Five Things You Need to Know to Start Your Day
Hong Kong and Italian asset rally, U.K. politics turn messier and central banks send mixed messages. Here are some of the things people in markets are talking about today.
MPs Take Control
Now that the dust has settled from Prime Minister Boris Johnson’s dramatic Tuesday defeat, it’s time for Parliament to kick it up again. Johnson’s first test in a Commons vote ended poorly for him Tuesday as lawmakers voted to take control of the parliamentary schedule, an initial step toward forcing a delay to Brexit by three months. In response, Johnson made clear that the more than 20 Conservatives who defied him would be thrown out of the party and proposed a motion to trigger a general election, setting up even more turmoil in the months ahead. So what now? Lawmakers may vote on two measures Wednesday -- one to block a no-deal Brexit and then potentially one on whether to hold a general election. Meanwhile, it’s not the prospect of a rough divorce from the European Union that has some of Britain’s most affluent worried -- it’s the rising odds of a victory by Jeremy Corbyn’s Labour Party that is the more worrisome development.
Hong Kong stocks soared, with the MSCI Hong Kong Index surging 5.4%, after embattled leader Carrie Lam told officials that the controversial extradition bill which kicked off weeks of protests will be withdrawn. The rally was also seen in European luxury goods producers, with those companies reliant on sales to Chinese consumers visiting the city. Also in Europe, Italian assets added to gains after Prime Minister-designate Giuseppe Conte won backing to form a new government, with the country’s 10-year yield falling to a new low of 0.85% this morning.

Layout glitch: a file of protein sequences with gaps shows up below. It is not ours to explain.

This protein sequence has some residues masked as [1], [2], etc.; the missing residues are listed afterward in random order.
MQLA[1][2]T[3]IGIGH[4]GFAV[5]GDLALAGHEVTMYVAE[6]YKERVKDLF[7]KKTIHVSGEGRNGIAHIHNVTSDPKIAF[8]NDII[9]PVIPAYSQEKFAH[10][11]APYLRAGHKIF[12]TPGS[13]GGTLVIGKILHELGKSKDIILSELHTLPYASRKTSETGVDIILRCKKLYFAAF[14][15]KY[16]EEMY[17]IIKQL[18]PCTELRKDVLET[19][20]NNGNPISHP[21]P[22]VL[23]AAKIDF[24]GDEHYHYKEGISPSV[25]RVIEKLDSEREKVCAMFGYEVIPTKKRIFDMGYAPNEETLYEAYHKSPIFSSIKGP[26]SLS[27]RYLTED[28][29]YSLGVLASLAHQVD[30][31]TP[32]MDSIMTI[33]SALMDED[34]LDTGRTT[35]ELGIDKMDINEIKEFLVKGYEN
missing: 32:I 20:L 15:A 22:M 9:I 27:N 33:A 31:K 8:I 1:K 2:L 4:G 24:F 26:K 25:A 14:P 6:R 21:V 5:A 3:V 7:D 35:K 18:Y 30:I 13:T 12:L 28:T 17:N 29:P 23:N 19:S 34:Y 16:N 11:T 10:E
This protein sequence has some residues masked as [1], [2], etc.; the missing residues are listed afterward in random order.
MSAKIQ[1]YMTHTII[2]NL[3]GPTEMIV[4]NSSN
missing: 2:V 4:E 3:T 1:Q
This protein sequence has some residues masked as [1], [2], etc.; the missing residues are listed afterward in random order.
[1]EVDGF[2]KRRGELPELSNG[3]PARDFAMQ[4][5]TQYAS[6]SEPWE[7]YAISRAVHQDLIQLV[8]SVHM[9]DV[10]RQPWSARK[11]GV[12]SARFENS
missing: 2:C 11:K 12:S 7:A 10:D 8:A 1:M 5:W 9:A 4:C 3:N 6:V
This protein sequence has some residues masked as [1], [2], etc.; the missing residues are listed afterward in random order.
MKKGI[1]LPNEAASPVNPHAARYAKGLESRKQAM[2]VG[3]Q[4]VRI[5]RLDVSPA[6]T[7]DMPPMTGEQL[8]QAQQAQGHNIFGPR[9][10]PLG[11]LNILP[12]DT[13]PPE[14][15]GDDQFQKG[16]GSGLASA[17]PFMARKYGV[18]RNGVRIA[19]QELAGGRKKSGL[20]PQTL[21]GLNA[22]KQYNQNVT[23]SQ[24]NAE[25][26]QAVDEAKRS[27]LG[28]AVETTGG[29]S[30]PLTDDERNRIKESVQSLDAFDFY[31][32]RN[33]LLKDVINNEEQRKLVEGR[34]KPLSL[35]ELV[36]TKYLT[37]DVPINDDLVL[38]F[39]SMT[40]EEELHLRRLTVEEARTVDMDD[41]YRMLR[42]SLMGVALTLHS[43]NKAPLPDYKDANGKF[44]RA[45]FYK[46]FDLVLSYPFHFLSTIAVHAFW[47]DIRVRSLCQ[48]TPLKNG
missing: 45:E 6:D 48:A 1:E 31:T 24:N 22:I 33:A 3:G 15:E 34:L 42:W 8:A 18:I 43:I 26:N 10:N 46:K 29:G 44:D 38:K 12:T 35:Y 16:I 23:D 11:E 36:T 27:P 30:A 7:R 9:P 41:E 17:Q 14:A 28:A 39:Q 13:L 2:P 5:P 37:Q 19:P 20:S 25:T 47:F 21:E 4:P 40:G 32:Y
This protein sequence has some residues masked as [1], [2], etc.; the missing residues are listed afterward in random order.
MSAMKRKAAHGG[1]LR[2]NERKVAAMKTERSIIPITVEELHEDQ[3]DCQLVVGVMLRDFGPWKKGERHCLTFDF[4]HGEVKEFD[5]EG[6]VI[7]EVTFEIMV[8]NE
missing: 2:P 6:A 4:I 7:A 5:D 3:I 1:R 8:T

The next couple of weeks see major decisions at both the Federal Reserve and the European Central Bank. The list of ECB policymakers pushing back against a resumption of asset purchases is growing daily, with Francois Villeroy de Galhau the latest to add his skeptical voice to the choir. Incoming-President Christine Lagarde faced lawmakers in Brussels this morning and pledged to act with “agility” when she takes charge on Nov. 1. From the Federal Reserve there have been mixed messages, with St. Louis Fed President James Bullard saying an aggressive 50 basis-point reduction is warranted, while Federal Reserve Bank of Boston President Eric Rosengren is unconvinced that the bank needs to cut rates at all at the upcoming meeting.
Overnight the MSCI Asia Pacific Index climbed 0.9% while Japan’s Topix index closed 0.3% lower after investor sentiment turned sour following worse-than-expected U.S. manufacturing data. In Europe, the Stoxx 600 Index was 1% higher at 5:45 a.m. Eastern Time as political developments and some relief in composite PMI numbers helped boost confidence. S&P 500 futures pointed to a strong start to the session, the 10-year Treasury yield was at 1.486% and gold was lower.
At 8:30 a.m the U.S. trade balance for July is published, with expectations for the deficit to tighten to $53.4 billion. At 10:00 a.m. the Bank of Canada is expected to open the door to further cuts, while not actually making any changes to the 1.75% policy rate. It’s a big day for Fed speakers with New York Fed President John Williams, Dallas Fed President Robert Kaplan, Fed Governor Michelle Bowman, St. Louis Fed President James Bullard, Minneapolis Fed President Neel Kashkari and Chicago Fed President Charles Evans all due to address various events. Also, look out for the the Beige Book coming at 2:00 p.m. Devastation from Hurricane Dorian, which left large swathes of the Bahamas under water, may not be over yet. The storm is picking up speed as it is forecast to skirt Florida and Georgia through this evening before heading north along the east coast for the rest of the week.
What we've been reading
This is what's caught our eye over the last 24 hours.
- U.S. takes bottom spot on Bloomberg’s trade tracker.
- Brexit has nothing on gloomy factory data.
- Fed's Rosengren sees “no immediate” easing needed.
- Consumers are starting to show the strain of the trade war.
- Bill Dudley explains what he meant by “don’t enable Trump.”
- Will central banks help, hurt or do nothing?
- Here’s your guide to the latest Brexit mess.
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